The constellation Gemini (latin for twins) is named after the twins Castor and Pollux of the Greek mythology. The two brightest stars represent the heads of Castor and Pollux with smaller stars making up the bodies. Gemini is the third sign in the Zodiac and the constellation was described by the astronomer Ptolemy in the 2nd century AD.
How to spot Gemini
Gemini is easy to spot in the sky, it is located northeast of Orion and between Taurus and Cancer. You can locate it by first searching for the belt of Orion. Then look below the belt for the bright star called Rigel. Now look above the belt for the bright star called Betelgeuse. Join them with a line to locate the twins, two bright stars close together. For stargazers, Gemini is visible in both hemispheres. In the north, the constellation is visible in winter and spring. In December you can spot the Twins at around 9 pm as they move slowly westward until daybreak. From January to March it can be seen even earlier at around 7 pm. In the south, Gemini is visible during the summer season. In December, for example, it can be seen low on the northeast horizon at around 1 am. From January to March it is visible from 10 pm to 4 am when it sinks below the horizon, in April it appears at 8 pm and dips slowly to vanish at midnight. Like many constellations, the Twins appear upside down in the southern hemisphere.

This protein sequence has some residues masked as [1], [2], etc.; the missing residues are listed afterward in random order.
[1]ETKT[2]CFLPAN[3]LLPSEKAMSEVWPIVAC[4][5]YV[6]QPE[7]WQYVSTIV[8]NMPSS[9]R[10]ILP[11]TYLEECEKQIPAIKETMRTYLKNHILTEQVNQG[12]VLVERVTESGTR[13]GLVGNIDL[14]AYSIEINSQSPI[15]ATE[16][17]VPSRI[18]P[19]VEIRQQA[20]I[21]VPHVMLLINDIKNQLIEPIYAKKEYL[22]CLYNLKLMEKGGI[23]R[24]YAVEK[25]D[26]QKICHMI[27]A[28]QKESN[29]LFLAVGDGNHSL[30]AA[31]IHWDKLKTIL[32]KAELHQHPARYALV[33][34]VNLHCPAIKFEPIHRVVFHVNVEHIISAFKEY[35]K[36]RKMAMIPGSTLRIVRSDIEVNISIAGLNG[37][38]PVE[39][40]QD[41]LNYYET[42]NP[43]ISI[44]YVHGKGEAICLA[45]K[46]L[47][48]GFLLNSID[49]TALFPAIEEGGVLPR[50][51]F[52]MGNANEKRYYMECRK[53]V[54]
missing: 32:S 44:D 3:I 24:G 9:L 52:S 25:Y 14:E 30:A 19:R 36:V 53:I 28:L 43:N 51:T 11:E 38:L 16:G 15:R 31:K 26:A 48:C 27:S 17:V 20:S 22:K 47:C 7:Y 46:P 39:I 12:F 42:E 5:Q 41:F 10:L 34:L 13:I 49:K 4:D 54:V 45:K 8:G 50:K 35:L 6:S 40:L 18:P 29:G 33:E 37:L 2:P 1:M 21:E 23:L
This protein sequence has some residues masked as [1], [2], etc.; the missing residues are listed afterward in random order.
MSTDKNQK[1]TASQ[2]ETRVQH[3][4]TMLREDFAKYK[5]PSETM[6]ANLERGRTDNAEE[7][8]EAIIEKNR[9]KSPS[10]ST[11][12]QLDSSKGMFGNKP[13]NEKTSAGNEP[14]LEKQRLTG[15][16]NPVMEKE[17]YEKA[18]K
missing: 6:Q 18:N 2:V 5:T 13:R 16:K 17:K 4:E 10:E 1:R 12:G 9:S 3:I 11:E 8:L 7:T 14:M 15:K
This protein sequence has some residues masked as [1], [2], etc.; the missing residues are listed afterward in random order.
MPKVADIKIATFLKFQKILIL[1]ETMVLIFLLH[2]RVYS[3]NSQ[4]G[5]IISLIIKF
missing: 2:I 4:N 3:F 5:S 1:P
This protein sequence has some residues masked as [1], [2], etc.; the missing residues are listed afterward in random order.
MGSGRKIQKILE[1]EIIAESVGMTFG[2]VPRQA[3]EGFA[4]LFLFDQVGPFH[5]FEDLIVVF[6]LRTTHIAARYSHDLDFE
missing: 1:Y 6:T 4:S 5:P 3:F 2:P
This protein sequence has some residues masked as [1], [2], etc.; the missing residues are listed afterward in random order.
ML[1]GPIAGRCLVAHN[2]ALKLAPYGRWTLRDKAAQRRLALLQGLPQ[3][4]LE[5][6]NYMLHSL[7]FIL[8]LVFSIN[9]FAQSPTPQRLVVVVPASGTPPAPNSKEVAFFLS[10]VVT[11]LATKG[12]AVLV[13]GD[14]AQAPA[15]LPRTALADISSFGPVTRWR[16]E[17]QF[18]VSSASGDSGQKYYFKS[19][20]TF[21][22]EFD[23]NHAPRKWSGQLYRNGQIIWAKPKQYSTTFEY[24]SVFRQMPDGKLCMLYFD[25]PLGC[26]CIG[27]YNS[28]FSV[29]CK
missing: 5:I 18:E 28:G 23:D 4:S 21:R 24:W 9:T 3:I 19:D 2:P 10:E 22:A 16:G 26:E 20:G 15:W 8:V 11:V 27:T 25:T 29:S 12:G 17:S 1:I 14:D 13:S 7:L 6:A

The story of Gemini goes back to classic Greek mythology. The twin brothers, Castor and Pollux were born of the same mother, Leda, but different fathers. Castor’s father was the mortal King of Sparta. Pollux’s father was the Greek God Zeus who disguised himself as a swan and seduced Leda. The twins were handsome and adventurous and embarked on many hazardous adventures. Castor was a renowned horseman while Pollux was known for his great strength. When Castor was slain in battle, Pollux was inconsolable in his grief, unable to live without his brother. Since he was immortal, he begged Zeus to make Castor immortal too. His father fulfilled his wish and placed them both in the sky, united forever in the bonds of brotherly love.
The bright star Castor is actually made up of 6 stars and 3 binary stars. In China, the twin stars represent the dual forces of nature, the Yin and the Yang.